Trade in International Transport Services: The Role of Competition
AbstractThe paper is concerned with trade in transport services (not cabotage but rather international shipping, transport, and related logistical services) and the importance of competition and market structure in the sector. It examines implications of liberalization for profits, trade, and national gains from trade. Though past GATS (General Agreement on Trade in Services) maritime negotiations involved the maritime nations, this paper also flags interests of consuming nations (particularly poorer developing countries). Issues raised in the analytical section are illustrated through a computational example, to provide a rough sense of orders of magnitude and the importance of the issues raised for basic gains from improved market access. Copyright 2001 by Blackwell Publishing Ltd.
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Bibliographic InfoArticle provided by Wiley Blackwell in its journal Review of International Economics.
Volume (Year): 9 (2001)
Issue (Month): 2 (May)
Contact details of provider:
Web page: http://www.blackwellpublishing.com/journal.asp?ref=0965-7576
Other versions of this item:
- Francois, Joseph & Wooton, Ian, 2000. "Trade in International Transport Services: The Role of Competition," CEPR Discussion Papers, C.E.P.R. Discussion Papers 2377, C.E.P.R. Discussion Papers.
- Joseph Francois & Ian Wooton, 2000. "Trade in International Transport Services: The Role of Competition," Tinbergen Institute Discussion Papers 00-057/2, Tinbergen Institute.
- F12 - International Economics - - Trade - - - Models of Trade with Imperfect Competition and Scale Economies; Fragmentation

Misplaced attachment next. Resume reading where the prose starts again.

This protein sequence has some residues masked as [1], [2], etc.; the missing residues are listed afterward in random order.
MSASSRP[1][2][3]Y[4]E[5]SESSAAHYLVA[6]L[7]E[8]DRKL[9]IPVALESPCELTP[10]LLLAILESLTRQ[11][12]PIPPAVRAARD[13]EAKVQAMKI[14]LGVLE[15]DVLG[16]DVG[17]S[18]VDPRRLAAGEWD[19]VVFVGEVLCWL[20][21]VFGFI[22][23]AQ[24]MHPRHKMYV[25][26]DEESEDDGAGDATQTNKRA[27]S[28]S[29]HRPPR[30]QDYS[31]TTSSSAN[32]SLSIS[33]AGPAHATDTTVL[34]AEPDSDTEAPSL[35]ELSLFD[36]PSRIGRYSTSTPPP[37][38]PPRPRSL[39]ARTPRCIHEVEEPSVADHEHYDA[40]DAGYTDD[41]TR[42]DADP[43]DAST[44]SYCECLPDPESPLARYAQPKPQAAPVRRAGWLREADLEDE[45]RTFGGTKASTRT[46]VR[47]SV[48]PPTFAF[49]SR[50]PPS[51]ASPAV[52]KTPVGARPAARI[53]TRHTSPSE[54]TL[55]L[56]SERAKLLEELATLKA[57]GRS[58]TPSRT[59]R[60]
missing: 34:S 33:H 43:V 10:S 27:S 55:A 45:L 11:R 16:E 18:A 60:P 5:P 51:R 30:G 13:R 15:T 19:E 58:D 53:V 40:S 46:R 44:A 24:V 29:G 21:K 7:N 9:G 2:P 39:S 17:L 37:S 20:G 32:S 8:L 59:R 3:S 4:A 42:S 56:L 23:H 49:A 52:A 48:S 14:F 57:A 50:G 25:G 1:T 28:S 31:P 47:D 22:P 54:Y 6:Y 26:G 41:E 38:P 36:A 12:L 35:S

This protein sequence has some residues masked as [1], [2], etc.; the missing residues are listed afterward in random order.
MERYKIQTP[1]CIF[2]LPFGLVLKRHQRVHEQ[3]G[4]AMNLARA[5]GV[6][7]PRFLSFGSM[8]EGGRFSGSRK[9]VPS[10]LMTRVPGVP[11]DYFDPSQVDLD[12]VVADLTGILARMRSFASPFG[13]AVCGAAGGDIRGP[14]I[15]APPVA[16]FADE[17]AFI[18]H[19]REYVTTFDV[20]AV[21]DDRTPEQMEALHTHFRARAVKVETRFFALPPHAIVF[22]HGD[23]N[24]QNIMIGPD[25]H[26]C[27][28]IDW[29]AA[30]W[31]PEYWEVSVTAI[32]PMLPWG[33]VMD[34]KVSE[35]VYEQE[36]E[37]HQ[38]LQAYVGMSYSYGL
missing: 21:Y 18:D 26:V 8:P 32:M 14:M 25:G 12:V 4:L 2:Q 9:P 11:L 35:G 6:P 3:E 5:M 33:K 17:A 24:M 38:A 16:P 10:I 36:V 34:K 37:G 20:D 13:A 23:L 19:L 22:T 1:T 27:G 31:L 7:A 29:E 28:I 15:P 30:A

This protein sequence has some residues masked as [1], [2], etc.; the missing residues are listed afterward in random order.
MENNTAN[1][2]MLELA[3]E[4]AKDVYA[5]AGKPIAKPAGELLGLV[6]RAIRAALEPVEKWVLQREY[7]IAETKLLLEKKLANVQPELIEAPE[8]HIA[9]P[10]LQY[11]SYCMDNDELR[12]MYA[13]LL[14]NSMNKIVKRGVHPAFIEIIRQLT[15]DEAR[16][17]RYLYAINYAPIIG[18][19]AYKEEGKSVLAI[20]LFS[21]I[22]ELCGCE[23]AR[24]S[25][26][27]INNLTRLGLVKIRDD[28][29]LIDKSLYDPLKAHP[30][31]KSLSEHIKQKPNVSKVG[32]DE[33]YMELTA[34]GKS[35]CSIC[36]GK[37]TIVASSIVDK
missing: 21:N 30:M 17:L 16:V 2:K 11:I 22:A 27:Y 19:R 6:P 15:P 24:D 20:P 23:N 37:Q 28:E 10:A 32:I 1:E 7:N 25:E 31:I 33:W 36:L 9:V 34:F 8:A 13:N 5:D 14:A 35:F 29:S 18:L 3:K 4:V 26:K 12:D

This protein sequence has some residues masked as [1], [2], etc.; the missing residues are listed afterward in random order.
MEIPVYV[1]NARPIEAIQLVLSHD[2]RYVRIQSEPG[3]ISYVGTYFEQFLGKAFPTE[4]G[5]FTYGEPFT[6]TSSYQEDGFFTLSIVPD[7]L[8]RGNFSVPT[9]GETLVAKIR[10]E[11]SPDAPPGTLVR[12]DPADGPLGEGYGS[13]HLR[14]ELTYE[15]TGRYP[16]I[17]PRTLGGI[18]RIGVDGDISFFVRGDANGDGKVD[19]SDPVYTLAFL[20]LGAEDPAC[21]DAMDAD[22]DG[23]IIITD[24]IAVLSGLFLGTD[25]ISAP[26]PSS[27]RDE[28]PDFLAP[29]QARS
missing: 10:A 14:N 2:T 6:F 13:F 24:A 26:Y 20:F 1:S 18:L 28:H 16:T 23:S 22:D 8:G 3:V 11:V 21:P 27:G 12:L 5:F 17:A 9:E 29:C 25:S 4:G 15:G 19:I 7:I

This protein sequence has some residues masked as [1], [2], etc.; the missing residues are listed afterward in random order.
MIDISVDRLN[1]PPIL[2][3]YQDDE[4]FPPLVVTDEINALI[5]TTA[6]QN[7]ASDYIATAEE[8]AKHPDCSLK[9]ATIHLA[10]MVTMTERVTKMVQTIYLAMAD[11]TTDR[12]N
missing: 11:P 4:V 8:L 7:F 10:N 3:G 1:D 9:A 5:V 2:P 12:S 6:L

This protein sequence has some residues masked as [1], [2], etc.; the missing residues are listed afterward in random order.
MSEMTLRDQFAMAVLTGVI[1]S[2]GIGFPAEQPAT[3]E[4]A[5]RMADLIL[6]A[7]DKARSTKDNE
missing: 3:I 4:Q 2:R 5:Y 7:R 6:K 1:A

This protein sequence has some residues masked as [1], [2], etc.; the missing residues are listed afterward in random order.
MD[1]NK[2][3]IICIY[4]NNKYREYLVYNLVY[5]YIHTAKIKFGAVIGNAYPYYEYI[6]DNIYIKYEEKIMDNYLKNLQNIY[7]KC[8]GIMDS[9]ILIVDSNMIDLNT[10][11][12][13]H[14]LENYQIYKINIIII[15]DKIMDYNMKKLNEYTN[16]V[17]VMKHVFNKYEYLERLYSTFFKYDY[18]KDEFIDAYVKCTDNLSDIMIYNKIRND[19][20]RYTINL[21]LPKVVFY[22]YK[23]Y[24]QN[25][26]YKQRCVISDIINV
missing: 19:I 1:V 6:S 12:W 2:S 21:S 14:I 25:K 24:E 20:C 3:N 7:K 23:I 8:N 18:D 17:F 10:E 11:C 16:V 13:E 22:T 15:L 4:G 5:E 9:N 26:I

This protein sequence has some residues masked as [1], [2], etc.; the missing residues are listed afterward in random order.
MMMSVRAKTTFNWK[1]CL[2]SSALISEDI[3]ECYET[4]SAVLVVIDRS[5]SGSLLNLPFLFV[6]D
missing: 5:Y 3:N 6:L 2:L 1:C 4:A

- F13 - International Economics - - Trade - - - Trade Policy; International Trade Organizations
- F23 - International Economics - - International Factor Movements and International Business - - - Multinational Firms; International Business
Please report citation or reference errors to , or , if you are the registered author of the cited work, log in to your RePEc Author Service profile, click on "citations" and make appropriate adjustments.:
- Barbara J. Spencer & James A. Brander, 1982. "Tariff Protection and Imperfect Competition," Working Papers, Queen's University, Department of Economics 517, Queen's University, Department of Economics.
- Amjadi, Azita & Reinke, Ulrich & Yeats, Alexander, 1996. "Did external barriers cause the marginalization of sub-Saharan Africa in world trade?," Policy Research Working Paper Series 1586, The World Bank.
- Lloyd, P. J. & Schweinberger, A. G., 1988. "Trade expenditure functions and the gains from trade," Journal of International Economics, Elsevier, Elsevier, vol. 24(3-4), pages 275-297, May.
- Anderson, James E & Neary, J Peter, 1992. "Trade Reform with Quotas, Partial Rent Retention, and Tariffs," Econometrica, Econometric Society, Econometric Society, vol. 60(1), pages 57-76, January.
- Finger, J Michael, 1981. "Policy Research," Journal of Political Economy, University of Chicago Press, University of Chicago Press, vol. 89(6), pages 1270-71, December.
- Gary Clyde Hufbauer & Kimberly Ann Elliott, 1994. "Measuring the Costs of Protection in the United States," Peterson Institute Press: All Books, Peterson Institute for International Economics, Peterson Institute for International Economics, number 77, July.
- Amjadi, A. & Reincke, U. & Yeats, A.J., 1996. "Did External Barriers Cause the Marginalization of Sub-Saharan Africa in World Trade," World Bank - Discussion Papers, World Bank 348, World Bank.
- Sjostrom, William, 1989. "Collusion in Ocean Shipping: A Test of Monopoly and Empty Core Model s," Journal of Political Economy, University of Chicago Press, University of Chicago Press, vol. 97(5), pages 1160-79, October.
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